Become a Master Gardener
- Do you love to garden?
- Do you want to learn more about plants and gardening?
- Would you like to participate in a practical and intensive training program?
- Do you enjoy working with people?
- Do you have any special skills that you might contribute?
- Do you have enough time to attend the training and complete the volunteer work?
If you answered yes to these questions, the Master Gardener Program could be for you.
Currently, we do not have a class scheduled for 2013. Please check back to this website for more information in the future.
The University of California Cooperative Extension recruits members of the local community for the Master Gardener Program. Master Gardeners are people like you who are trained by Cooperative Extension experts in different aspects of horticulture and plant science. In exchange for instruction, persons who become Master Gardeners spend some time as volunteers working through their local Cooperative Extension office to extend information to their community. Volunteers are supervised and guided by local Cooperative Extension horticulture advisors.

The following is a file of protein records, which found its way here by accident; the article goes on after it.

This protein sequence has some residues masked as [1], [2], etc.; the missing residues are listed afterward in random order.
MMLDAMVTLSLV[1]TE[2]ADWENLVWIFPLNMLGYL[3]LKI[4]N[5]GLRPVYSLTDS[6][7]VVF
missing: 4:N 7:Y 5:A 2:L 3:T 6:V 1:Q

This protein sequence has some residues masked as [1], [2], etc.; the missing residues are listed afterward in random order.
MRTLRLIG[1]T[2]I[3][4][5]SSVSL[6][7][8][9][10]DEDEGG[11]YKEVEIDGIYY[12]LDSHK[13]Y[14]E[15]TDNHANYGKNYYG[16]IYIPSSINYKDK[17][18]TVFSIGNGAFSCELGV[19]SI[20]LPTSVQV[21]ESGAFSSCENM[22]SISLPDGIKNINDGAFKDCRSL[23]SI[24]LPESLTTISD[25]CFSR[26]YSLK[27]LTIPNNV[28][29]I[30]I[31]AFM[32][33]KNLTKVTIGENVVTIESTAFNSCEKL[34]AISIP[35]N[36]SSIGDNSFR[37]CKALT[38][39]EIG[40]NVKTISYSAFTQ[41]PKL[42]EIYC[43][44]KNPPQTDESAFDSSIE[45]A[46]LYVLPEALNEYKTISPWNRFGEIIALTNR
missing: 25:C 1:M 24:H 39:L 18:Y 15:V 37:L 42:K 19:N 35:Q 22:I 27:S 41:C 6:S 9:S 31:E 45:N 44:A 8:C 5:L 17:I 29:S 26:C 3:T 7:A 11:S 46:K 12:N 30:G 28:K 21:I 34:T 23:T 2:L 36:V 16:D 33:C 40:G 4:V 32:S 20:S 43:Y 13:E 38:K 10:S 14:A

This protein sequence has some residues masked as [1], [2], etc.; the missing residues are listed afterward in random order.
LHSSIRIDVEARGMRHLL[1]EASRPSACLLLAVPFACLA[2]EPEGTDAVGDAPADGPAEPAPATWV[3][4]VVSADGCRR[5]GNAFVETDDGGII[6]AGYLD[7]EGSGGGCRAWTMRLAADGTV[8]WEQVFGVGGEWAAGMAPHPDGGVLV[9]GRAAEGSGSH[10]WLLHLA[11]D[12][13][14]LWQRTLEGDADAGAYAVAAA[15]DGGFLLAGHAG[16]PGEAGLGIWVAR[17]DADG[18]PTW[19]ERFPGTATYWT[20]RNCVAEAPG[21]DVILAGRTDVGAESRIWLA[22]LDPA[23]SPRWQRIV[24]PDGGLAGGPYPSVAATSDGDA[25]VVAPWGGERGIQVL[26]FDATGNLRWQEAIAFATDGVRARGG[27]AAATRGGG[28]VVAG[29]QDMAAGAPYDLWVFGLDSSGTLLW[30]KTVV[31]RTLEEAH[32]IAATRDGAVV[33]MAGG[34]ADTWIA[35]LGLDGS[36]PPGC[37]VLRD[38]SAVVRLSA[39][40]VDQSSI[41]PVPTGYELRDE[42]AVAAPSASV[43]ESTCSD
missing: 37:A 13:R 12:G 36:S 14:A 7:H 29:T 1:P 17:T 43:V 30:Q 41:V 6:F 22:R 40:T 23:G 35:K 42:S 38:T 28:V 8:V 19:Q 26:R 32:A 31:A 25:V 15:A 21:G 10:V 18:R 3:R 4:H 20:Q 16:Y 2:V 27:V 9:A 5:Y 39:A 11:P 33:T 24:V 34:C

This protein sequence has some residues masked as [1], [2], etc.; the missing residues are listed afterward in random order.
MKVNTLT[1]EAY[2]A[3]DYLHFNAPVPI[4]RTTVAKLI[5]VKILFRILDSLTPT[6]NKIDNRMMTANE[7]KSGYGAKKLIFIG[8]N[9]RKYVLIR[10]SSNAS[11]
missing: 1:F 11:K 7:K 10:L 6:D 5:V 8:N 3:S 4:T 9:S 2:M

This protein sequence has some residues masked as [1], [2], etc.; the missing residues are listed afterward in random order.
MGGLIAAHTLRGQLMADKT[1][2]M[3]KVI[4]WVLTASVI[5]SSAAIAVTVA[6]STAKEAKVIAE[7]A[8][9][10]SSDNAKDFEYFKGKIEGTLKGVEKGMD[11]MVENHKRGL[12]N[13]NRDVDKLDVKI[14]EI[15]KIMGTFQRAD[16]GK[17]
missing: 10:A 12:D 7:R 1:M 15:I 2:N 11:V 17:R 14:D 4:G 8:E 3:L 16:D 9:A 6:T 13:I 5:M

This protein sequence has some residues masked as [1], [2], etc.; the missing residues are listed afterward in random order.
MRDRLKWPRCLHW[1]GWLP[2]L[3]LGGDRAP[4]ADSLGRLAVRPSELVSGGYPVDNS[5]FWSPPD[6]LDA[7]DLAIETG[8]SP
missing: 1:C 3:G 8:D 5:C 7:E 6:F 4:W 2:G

About the Master Gardener Program:
Master Gardener volunteers are recruited and trained by land- grant universities throughout the United States and Canada. Local programs are coordinated by horticulture advisors at county University of California Cooperative Extension offices with a primary goal to answer the myriad of questions from home gardeners. Master Gardeners extend to their communities the benefits of horticulture research developed at the University level. Master Gardeners have become an important connection for the University of California to the public sector.